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Heart-related Problems Associated with NSAIDs

Taking certain nonsteroidal anti-inflammatory drugs may increase the risks of dying from heart-related causes, according to a study published in the journal Circulation: Cardiovascular Quality and Outcomes.

Taking certain nonsteroidal anti-inflammatory drugs may increase the risks of dying from heart-related causes, according to a study published in the journal Circulation: Cardiovascular Quality and Outcomes.

The study reported that some NSAIDs are associated with greater risks of heart attacks and strokes in otherwise healthy people.

"Even though the frequency of these effects is quite low, they are still important," said Emil Loldrup Fosbøl, M.D., study author and research fellow in the Department of Cardiology at Gentofte University Hospital in Hellerup, Denmark, in a news release. "People should at a minimum be aware that this is a problem."

The researchers compared medical outcomes from 1997 to 2005 of healthy Danish residents taking prescription NSAIDs and those that did not. The participants were deemed healthy by the researchers if they had not been in contact with the Danish nationalized hospital system for the five years before their first NSAID prescription and if they had no prescriptions for serious medical problems two years before the study. The team evaluated medical records of 1,028,437 healthy people over age 10. The median age was 39.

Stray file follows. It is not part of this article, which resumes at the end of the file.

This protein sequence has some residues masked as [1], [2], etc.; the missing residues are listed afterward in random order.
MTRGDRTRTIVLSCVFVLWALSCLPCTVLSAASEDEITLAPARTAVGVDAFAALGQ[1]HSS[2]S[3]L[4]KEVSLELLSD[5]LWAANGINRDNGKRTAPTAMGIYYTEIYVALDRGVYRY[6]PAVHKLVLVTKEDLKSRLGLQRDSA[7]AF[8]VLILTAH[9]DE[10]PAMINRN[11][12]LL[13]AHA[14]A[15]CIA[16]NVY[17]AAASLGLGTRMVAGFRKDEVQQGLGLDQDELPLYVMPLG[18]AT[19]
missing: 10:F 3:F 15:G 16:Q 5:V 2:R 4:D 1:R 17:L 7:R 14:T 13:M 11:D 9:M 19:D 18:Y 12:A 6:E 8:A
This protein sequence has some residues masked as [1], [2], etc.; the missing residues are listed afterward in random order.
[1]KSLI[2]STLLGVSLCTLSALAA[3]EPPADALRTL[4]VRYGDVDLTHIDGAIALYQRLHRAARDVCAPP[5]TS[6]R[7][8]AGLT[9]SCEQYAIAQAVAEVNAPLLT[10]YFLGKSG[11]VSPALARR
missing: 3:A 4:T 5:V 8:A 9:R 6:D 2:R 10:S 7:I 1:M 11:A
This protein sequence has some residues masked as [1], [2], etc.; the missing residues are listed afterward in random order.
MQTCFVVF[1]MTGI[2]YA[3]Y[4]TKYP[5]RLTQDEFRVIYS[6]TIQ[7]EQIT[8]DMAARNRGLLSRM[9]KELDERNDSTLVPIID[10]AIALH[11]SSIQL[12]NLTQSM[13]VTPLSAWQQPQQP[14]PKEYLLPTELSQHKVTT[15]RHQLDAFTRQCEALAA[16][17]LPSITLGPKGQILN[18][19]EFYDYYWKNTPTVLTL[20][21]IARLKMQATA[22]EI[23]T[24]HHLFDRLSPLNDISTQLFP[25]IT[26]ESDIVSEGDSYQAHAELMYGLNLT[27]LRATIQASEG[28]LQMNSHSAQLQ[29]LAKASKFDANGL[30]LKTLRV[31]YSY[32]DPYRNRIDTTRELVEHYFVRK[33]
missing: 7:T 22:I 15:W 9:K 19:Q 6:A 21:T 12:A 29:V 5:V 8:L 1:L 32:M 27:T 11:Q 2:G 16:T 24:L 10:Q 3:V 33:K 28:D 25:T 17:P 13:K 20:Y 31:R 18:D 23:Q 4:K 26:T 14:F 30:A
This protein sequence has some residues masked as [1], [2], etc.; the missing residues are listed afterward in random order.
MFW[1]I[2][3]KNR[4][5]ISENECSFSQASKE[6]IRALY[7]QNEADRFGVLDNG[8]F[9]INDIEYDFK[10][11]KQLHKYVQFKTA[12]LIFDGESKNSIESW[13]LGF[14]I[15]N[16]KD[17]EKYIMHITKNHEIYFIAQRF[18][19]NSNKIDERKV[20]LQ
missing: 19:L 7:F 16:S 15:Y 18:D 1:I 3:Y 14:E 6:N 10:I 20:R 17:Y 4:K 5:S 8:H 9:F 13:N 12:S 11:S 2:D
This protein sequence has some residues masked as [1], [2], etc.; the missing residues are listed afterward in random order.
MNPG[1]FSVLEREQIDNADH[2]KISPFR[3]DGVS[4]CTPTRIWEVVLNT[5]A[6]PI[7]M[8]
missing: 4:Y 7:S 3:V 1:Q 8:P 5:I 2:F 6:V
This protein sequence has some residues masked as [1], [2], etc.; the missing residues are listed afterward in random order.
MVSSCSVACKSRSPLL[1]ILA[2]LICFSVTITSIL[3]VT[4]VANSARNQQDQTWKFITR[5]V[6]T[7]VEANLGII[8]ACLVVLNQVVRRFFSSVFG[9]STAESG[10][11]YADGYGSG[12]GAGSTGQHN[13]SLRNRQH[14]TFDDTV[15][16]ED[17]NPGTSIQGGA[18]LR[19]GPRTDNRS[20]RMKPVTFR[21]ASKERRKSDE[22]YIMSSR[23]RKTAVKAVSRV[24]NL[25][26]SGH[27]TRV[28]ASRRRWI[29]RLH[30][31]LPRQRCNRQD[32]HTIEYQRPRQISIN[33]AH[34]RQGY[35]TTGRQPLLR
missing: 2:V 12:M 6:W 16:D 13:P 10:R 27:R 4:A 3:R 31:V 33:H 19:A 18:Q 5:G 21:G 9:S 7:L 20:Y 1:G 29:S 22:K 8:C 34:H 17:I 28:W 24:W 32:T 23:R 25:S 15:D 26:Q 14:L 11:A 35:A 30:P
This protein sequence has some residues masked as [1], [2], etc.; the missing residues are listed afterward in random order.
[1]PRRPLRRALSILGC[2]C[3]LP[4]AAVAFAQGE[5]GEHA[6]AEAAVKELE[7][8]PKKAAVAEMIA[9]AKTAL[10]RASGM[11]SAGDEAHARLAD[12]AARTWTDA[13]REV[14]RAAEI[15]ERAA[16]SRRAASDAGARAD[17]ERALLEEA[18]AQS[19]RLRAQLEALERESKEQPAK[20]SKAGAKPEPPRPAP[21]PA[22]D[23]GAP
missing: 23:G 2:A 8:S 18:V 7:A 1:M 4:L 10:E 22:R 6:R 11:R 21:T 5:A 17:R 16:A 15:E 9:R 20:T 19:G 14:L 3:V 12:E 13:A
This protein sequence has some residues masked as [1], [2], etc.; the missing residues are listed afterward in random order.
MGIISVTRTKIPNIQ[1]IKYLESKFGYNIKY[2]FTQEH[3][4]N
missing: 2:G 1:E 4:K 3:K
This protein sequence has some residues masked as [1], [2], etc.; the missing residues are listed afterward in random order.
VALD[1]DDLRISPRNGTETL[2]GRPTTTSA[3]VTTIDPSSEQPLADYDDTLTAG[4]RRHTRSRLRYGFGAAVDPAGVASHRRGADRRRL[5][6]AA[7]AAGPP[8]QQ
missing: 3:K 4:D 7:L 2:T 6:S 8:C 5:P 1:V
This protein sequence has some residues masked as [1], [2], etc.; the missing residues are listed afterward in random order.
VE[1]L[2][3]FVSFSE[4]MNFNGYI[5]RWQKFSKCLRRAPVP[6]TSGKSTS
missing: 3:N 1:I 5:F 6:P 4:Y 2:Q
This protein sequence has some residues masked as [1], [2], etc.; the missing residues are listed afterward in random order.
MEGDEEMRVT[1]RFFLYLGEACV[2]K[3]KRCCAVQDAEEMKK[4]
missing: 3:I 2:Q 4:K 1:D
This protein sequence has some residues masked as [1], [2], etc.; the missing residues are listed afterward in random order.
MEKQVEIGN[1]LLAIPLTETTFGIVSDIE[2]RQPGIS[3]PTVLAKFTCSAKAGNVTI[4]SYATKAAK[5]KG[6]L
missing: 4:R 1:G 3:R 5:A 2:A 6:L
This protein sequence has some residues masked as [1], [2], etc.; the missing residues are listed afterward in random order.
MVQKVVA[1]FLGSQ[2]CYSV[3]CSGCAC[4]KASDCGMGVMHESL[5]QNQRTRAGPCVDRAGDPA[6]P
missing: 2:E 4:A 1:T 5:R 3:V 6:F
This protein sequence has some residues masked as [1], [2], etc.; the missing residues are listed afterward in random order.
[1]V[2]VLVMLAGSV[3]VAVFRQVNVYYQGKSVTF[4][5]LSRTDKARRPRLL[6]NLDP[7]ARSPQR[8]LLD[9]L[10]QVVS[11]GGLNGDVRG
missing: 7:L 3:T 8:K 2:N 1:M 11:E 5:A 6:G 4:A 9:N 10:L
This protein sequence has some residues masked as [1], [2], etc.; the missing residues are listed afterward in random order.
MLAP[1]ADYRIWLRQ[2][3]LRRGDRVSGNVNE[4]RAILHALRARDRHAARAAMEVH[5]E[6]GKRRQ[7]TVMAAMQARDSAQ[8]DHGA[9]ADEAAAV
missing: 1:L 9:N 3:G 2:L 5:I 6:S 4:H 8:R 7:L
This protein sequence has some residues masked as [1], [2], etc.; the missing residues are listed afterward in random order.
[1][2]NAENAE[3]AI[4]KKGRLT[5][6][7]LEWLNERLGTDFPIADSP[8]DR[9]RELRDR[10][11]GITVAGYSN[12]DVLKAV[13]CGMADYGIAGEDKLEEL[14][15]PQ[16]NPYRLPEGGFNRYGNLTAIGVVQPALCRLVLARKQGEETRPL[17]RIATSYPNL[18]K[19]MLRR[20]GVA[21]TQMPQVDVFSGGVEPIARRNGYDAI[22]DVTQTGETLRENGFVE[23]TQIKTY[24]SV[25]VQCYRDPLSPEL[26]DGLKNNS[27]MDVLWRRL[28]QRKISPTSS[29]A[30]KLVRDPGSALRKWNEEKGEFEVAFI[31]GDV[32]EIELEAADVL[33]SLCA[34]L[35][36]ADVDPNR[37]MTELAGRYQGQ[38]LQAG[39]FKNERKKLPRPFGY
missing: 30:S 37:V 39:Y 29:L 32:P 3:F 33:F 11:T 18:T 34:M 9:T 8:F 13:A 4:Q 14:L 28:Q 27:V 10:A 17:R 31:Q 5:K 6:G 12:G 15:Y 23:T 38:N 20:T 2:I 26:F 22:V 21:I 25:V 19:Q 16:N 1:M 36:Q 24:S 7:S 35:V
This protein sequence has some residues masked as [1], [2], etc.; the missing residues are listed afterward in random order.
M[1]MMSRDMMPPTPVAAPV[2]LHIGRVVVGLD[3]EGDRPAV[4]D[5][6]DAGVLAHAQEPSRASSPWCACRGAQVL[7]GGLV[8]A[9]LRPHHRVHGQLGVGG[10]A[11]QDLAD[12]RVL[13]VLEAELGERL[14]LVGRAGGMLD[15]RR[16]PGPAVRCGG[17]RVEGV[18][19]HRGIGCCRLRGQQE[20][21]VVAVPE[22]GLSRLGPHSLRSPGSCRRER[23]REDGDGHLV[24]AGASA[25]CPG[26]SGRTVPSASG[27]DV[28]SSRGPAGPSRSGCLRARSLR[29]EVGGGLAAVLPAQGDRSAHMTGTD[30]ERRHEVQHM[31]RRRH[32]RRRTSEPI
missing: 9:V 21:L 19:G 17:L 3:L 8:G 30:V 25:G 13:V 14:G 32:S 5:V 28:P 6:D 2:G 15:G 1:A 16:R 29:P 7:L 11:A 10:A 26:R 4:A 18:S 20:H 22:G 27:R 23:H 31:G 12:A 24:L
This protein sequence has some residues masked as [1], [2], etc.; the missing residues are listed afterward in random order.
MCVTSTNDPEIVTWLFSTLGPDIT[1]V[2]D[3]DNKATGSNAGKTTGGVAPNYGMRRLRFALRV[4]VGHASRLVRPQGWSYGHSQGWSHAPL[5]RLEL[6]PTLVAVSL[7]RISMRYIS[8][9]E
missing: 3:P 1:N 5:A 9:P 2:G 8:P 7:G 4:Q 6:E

The results were that Ibuprofen use was associated with a 29% greater risk of fatal or non-fatal stroke, Diclofenac was associated with a 91% greater risk of cardiovascular death, and Rofecoxib was associated with a 66% increased risk of cardiovascular death.

The risk of having a heart attack was two times higher for those taking the highest doses of diclofenac, and three times higher for those taking the highest-level doses of rofecoxib. Naproxen, however, was not associated with increases in heart-related problems, which led researchers to suggest the drug be considered as a safer choice.